Like many entrepreneurs and change-makers, Nelly Cheboi first looked within her community. Growing up in rural Kenya, Cheboi was acutely aware of the ways in which poverty affected those around her. She sought to understand why those who worked tirelessly, like her own mother, were seemingly unable to achieve upward mobility. This led to a thorough understanding of the institutions that effectively disabled financial improvement.
Armed with the goal of “fixing poverty,” Cheboi studied hard in school, received a scholarship to attend university in the United States, lifted her family out of poverty, and founded TechLit Africa. With an emphasis on self-efficacy, TechLit Africa recycles old computers and IT tech, establishes computer labs in schools across Kenya, and teaches kids the skills they need to enter the digital economy.
In early 2022, Cheboi was named in Forbes’ 30 Under 30 feature, catapulting her company — and cause — to international acclaim. By the end of the year, Cheboi hopes to expand the number of TechLit labs in Kenya to one hundred.
What inspired you to start TechLit Africa?
I grew up in rural Kenya in poverty — going to bed hungry, going to school barefoot — and I became really motivated to find sustainable solutions towards poverty. What was crazy to me is that I saw my mom working really hard but not [experiencing] upward mobility. She’d been [running] small businesses but wasn’t able to lift her family out of poverty.
As I grew older, I was reading books about societies, how they are formed, and all these forces that play together. I realized that we really don’t have the strong institutions that actually enable people to start their own businesses, grow them to be middle-sized businesses where they can hire more people, and then lift the economy up. So, it’s really hard to have that upward mobility.
I was thinking about fixing poverty, [but] those systems are very expensive to fix. Looking at digital infrastructure, I realized that if we can get people online and become skilled enough to work remotely for Google or do minimum-wage jobs (like make a logo on Fiverr), you don’t need good infrastructure for that — we just need internet and the skills.
TechLit Africa’s mission seems like a massive undertaking. What were some of the initial steps you took to turn your goals into reality? Were there any particular challenges you faced?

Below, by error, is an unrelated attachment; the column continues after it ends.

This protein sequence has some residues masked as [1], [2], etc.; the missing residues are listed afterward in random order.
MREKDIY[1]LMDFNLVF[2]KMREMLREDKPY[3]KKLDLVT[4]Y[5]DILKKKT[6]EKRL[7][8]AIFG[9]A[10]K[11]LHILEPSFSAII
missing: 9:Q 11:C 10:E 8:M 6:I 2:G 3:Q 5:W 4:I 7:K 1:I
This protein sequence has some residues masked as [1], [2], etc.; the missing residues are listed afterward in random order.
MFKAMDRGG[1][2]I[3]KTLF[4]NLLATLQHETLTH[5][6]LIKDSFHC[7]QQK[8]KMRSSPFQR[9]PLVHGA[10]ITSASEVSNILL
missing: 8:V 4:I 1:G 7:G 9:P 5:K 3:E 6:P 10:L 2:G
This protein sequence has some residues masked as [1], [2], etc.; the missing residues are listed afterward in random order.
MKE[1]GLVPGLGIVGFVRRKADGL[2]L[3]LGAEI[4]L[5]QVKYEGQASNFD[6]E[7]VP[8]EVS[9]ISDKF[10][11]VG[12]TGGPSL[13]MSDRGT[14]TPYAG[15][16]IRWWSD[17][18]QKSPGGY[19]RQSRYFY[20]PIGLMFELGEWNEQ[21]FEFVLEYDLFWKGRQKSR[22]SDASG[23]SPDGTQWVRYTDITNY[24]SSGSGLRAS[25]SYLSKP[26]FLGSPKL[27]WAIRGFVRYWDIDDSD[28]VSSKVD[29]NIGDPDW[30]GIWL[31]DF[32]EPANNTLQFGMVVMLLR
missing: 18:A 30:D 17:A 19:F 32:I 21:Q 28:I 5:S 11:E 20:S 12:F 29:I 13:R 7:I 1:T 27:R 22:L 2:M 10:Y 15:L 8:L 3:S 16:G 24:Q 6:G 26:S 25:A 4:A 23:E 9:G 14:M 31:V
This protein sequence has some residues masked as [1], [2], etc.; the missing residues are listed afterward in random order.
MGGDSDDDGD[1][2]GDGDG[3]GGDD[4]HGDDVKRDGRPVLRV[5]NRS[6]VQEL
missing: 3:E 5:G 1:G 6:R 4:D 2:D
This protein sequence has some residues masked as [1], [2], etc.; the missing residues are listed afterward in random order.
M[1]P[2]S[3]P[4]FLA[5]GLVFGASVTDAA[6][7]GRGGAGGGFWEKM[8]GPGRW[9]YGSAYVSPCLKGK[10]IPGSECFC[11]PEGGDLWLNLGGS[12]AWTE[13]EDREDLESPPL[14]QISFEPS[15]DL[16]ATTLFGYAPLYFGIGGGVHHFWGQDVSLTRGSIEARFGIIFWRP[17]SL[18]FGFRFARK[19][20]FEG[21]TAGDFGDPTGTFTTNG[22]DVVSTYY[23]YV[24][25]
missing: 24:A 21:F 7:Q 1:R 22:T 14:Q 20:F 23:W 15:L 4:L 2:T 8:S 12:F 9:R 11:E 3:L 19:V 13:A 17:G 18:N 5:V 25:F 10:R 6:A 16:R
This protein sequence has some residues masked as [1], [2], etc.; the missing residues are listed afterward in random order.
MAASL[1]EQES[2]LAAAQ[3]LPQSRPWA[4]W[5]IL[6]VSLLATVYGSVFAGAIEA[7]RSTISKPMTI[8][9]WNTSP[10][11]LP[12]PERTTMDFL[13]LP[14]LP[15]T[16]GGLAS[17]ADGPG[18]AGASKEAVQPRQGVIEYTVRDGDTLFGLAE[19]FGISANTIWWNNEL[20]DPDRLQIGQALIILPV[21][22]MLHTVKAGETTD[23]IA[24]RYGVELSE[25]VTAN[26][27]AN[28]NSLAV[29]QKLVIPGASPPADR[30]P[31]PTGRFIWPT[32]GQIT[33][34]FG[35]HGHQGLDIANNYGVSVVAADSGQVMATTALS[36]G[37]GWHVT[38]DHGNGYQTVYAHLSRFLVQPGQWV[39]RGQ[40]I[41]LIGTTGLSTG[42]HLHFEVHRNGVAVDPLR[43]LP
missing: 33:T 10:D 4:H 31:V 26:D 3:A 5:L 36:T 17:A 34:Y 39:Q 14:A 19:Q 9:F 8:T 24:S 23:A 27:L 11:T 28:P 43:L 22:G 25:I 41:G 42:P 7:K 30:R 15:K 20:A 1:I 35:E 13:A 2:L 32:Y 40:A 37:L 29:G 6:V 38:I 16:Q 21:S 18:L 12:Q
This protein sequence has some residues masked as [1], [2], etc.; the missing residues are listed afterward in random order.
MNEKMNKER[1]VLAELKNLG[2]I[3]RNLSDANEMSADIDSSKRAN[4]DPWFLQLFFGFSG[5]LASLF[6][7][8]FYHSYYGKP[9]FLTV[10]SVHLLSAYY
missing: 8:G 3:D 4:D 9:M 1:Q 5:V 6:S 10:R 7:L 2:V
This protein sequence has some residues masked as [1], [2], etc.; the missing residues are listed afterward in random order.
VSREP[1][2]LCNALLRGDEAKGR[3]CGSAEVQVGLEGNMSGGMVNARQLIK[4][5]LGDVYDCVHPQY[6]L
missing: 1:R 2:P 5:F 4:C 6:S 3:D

I [initially] thought that what I needed to do was get the youths who just graduated high school [computer] skills. So, I got old computers and brought them over to Kenya, and then tried to get them to become digital natives. It was really hard to go from never using a computer to spending endless hours on [one]. For them, it wasn’t valuable — they did not understand.
It really showed the disparity between the skills needed to be successful online and the skills they had. Most of the people don’t know how to send an email, [but] it’s really not their fault. So, what we decided to do instead is actually work with kids. [We thought,] “How can we incorporate this as part of their growing up, [and] as part of [schooling]? How can we teach them all these skills?” It became easier to go into existing schools and have these classes as part of their day-to-day activities.
You were named in Forbes’ 30 Under 30 this year. What does that recognition mean to you? Has it brought more awareness to TechLit?
As an entrepreneur, it has never been about being recognized. It’s [about] being on the ground and seeing the impact. It’s making the kids see that you can actually [accomplish something]. Like, if I struggled to type, and I’m [now] getting a seven-year-old to learn how to type — that is so powerful.
In terms of its impact on TechLit, it’s crazy. Many people have found TechLit through that, and they’re reaching out, so it really has taken on a bigger platform, which is something that I cannot take for granted.
Jericho Tadeo | Contributing Writer